In terms of distance, Montenegro was indeed a world away from the NBA. His home town, with a population of 350,000, is in the southern part of Argentina, and is near the Atlantic Ocean.
But now, 11 years later, the 6-foot-10 1/2, 229-pound power forward may be on the verge of realizing his dream. Montenegro is one of 12 rookies and free agents on the Sixers' team in the Princeton Summer League, and despite an 0- for-7 shooting night Tuesday in a 117-106 loss to the New York Knicks, he has impressed Sixers management with his overall skills.
Montenegro is not fast, but he runs the floor well. He's not especially quick, but he knows how to get to the basket and is aggressive offensively. And, for a big man, he is a very good passer.
Above all, Montenegro works hard at both ends of the floor, is active and is very alert.
"Montenegro has a certain intrigue about him," said Sixers head coach Jimmy Lynam. "I give him a chance" of making the team.
Montenegro first caught the eye of Lynam at the NBA pre-draft camp in early June, in Chicago.
Not many NBA people knew much about Montenegro then because a broken left ankle had ended his career at LSU after only four preseason games.
Montenegro, recruited by the much-traveled Dale Brown, came to LSU last fall as a sophomore in eligibility, since he had played for Argentina's national team before coming to the United States.
He averaged 23 points and 13 rebounds a game for the national team, and had secured a starting spot at LSU before the ankle injury occurred in practice the day before the regular season was to begin.
"When I went to LSU to play, I was intending to stay there one year and then apply to the NBA," said Montenegro, who is married and has two children. ''Then came the injury. It was very hard for me, because I was ready for the season. They told me I couldn't play, and I thought, 'Oh, God, what am I going to do now?'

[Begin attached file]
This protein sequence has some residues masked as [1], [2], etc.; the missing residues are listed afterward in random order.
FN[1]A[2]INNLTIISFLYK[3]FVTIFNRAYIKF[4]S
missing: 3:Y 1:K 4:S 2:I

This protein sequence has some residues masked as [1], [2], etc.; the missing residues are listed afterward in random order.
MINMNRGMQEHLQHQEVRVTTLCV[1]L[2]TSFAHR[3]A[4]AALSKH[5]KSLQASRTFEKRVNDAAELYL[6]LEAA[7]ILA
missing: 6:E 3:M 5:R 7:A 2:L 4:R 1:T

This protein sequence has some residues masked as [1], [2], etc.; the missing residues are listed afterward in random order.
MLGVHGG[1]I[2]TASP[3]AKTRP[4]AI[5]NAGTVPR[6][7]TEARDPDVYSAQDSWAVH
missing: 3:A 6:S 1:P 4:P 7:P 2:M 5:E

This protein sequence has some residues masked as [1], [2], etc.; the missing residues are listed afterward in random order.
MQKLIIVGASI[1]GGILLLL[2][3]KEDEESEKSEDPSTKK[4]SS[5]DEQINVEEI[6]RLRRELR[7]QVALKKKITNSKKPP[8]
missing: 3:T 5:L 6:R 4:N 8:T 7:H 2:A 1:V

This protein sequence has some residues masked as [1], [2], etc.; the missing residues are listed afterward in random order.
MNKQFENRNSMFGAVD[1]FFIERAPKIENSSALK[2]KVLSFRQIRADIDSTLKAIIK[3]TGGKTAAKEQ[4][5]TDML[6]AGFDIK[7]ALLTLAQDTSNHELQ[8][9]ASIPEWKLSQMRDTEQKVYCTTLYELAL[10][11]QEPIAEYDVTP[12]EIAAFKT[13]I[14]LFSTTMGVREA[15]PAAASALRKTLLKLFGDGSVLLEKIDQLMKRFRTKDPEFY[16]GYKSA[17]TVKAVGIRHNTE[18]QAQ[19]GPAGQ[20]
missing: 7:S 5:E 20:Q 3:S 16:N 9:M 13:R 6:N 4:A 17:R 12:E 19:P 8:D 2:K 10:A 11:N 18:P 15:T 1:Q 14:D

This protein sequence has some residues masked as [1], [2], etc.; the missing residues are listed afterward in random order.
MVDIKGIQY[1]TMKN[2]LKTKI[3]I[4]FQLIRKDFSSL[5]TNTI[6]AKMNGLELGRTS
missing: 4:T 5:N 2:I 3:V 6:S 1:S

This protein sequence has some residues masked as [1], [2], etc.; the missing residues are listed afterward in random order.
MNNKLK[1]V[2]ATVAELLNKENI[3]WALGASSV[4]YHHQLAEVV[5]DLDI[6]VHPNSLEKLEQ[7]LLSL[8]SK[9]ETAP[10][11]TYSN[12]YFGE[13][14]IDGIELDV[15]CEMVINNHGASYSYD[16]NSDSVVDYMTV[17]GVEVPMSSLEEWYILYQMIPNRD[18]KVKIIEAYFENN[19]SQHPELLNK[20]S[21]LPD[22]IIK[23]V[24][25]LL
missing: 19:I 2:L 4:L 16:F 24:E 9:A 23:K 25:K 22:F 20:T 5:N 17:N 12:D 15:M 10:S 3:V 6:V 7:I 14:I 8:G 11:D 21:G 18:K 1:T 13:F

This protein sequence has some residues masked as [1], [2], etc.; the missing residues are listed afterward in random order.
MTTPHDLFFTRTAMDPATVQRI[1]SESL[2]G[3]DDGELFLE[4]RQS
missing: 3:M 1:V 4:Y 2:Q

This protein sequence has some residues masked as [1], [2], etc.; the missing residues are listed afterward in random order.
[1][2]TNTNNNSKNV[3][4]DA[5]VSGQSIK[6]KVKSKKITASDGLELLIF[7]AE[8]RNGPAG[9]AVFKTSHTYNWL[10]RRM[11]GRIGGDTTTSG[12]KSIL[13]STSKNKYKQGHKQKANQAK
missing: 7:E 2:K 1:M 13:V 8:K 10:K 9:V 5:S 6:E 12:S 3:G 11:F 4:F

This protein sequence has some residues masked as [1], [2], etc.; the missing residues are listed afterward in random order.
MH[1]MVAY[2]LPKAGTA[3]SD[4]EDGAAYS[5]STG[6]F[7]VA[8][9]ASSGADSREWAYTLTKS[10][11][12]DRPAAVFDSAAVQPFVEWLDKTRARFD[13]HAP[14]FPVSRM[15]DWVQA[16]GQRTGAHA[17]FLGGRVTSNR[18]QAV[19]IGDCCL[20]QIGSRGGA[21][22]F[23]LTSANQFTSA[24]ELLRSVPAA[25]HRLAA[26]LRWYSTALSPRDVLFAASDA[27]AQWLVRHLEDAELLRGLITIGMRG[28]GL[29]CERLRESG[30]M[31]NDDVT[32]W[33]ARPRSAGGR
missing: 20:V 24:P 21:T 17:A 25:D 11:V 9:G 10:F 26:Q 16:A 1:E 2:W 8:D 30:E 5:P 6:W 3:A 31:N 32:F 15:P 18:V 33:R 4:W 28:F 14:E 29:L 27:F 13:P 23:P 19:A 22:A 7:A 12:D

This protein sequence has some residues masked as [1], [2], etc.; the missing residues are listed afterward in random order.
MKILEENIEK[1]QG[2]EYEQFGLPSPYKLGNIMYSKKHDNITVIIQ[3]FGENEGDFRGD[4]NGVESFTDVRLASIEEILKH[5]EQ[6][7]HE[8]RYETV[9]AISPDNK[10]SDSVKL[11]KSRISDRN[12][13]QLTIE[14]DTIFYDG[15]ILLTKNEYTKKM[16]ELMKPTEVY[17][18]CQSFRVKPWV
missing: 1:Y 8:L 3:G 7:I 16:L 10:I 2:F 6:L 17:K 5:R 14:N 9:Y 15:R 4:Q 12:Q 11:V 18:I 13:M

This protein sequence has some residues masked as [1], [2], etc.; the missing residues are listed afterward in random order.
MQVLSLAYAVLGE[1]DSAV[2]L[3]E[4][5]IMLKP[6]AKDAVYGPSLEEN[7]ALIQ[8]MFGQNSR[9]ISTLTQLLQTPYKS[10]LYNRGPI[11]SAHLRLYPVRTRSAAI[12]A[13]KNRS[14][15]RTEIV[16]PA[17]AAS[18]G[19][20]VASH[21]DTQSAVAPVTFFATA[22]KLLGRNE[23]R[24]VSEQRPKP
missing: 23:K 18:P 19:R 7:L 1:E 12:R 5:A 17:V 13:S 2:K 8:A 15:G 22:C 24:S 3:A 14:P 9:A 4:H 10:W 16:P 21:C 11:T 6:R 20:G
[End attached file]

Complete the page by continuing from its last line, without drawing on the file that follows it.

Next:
"I stayed at LSU for another month, and then I went back to Argentina
because I have a family and I needed to make money. I worked hard to strengthen my ankle, and every day I was thinking to myself, 'NBA, NBA, you have to be ready, you have to be ready.' "
Montenegro played in Argentina's National League once he was healthy again, and then came back to the United States for the pre-draft camp. After that, he played several games in a pro league in Puerto Rico, where Lynam paid him a visit.
"I had a good camp in Chicago, and I talked to a lot of teams," Montenegro said. "Everybody said the same thing - that I might go late first- round or early second-round. Coach Lynam came to Puerto Rico two days before the draft and said the Sixers were going to take me. I was happy. Dr. J, Barkley, tradition and a nice city."
Montenegro will almost certainly be invited to the Sixers' October preseason camp, but if he is to make the team, he must demonstrate that he can be the much-needed forward off the bench who can provide added scoring power.
His experience against international competition shows in every other facet of his game.
"You need to play the whole game to make it in the NBA," Montenegro said. ''You have to be able to pass the ball, shoot it and rebound. I've been a shooter all my life, but I think I can give the Sixers the little things.
David Henderson scored 23 points, Everette Stephens had 18 and Montenegro contributed 11 as the Sixers, overcoming a 10-point deficit in the fourth period, beat the New Jersey Nets last night, 107-101.